Paperback: 256 pages
Publisher: Cassell Illustrated (2 Dec 1999)
Just as the biblical Four Horsemen of the Apocalypse symbolize the end of the world, so there are four real catastrophes lying in wait for the human race:
- A volcanic blast powerful enough to devastate a continent and change the Earth’s climate
- A giant wave capable of destroying entire cities along the coastline of the Pacific or Atlantic
- A cataclysmic earthquake that could destroy the world’s economy
- An asteroid impact that would kill a billion people and take our civilisation back to the Dark Ages
Modern society has developed during an unusually quiet geological period in the Earth’s history, with no major natural catastrophes to disrupt the growth and progress of the human race. But global devastation occurred many times before the emergence of civilisation and we would be foolhardy to ignore the omnipotence of nature.
This timely and authoritative book identifies in accurate and frightening detail the four catastrophes that await us. Such geophysical turmoil will be beyond any previous human experience, and will have major implications for the future of civilisation as we know it.
'McGuire, ‘The Disaster Man’, challenges all to be aware of the possibility of great natural calamities outside our previous experience. [He] expounds the technicalities associated with four types of natural disaster with a light, jargon-free touch. After a general introduction to these hazards, the latent power of super-eruptions, giant tsunami, mega-quakes and phenomenal extra-terrestrial impacts is envisaged by extrapolation from experience. The four main chapters each follow a similar theme: the individual subject is introduced with some elementary science, and each is illustrated by notorious case histories. Then, a conjectured cataclysmic incident is imagined, recounted in the form of media reports. The way in which the writer drives his story on to the climax of an extra-terrestrial impact in the English Channel, makes one wonder if McGuire the volcanologist isn’t revealed as McGuire the novelist manqué – with a deftness of literary touch rare in the scientist.'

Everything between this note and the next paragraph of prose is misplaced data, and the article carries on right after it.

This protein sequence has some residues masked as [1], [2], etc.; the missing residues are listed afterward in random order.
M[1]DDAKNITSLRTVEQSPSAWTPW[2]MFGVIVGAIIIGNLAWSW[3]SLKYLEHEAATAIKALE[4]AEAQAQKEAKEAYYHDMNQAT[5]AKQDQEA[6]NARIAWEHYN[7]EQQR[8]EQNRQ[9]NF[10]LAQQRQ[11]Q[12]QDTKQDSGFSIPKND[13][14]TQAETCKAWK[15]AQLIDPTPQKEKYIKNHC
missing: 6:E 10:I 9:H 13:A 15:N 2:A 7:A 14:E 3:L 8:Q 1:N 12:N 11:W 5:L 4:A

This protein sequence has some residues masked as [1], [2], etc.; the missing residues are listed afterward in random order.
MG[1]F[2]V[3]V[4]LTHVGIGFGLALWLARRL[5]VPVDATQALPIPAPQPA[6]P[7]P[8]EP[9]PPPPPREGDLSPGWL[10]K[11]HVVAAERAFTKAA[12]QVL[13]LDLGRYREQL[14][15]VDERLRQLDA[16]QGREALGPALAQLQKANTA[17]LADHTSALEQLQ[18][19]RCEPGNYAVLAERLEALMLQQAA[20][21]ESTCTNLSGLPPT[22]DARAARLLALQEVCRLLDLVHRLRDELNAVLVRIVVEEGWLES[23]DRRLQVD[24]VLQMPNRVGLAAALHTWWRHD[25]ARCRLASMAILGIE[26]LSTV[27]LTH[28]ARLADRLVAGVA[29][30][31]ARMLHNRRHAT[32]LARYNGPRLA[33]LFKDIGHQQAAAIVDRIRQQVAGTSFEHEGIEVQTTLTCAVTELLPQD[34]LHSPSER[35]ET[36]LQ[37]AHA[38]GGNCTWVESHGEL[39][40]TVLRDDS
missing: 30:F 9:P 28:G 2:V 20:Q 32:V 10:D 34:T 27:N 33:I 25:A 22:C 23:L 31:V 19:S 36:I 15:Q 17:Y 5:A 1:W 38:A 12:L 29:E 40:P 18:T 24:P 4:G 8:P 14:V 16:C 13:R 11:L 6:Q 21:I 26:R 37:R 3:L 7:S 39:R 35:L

'Bill McGuire writes wittily and with style. He brings a grim sense of humour together with a zest for geology and geophysics, which manages to translate what could be a dry recollection of past geological events into an exciting and fascinating dialogue.
McGuire explains the science behind these normal but infrequent geological events. He blends them with a judicious mixture of fictionalised glimpses of their impacts in human terms. Very effectively and scarily, he pictures the effects of a huge volcanic eruption in America's Yellowstone National Park, a major giant wave (tsunami) swamping Atlantic islands from the Bahamas to the Azores, a magnitude 8 earthquake hitting Tokyo and a 1km rocky fragment crashing into the English Channel.
A very well written narrative that explains the processes of nature in layman's terms.'
'The way in which the writer drives his story on to the climax of an extra-terrestrial impact in the English Channel, makes one wonder if McGuire the volcanologist isn't revealed as McGuire the novelist manqué - with a deftness of literary touch rare in the scientist!'
Willy Aspinall, Aspinall & Associates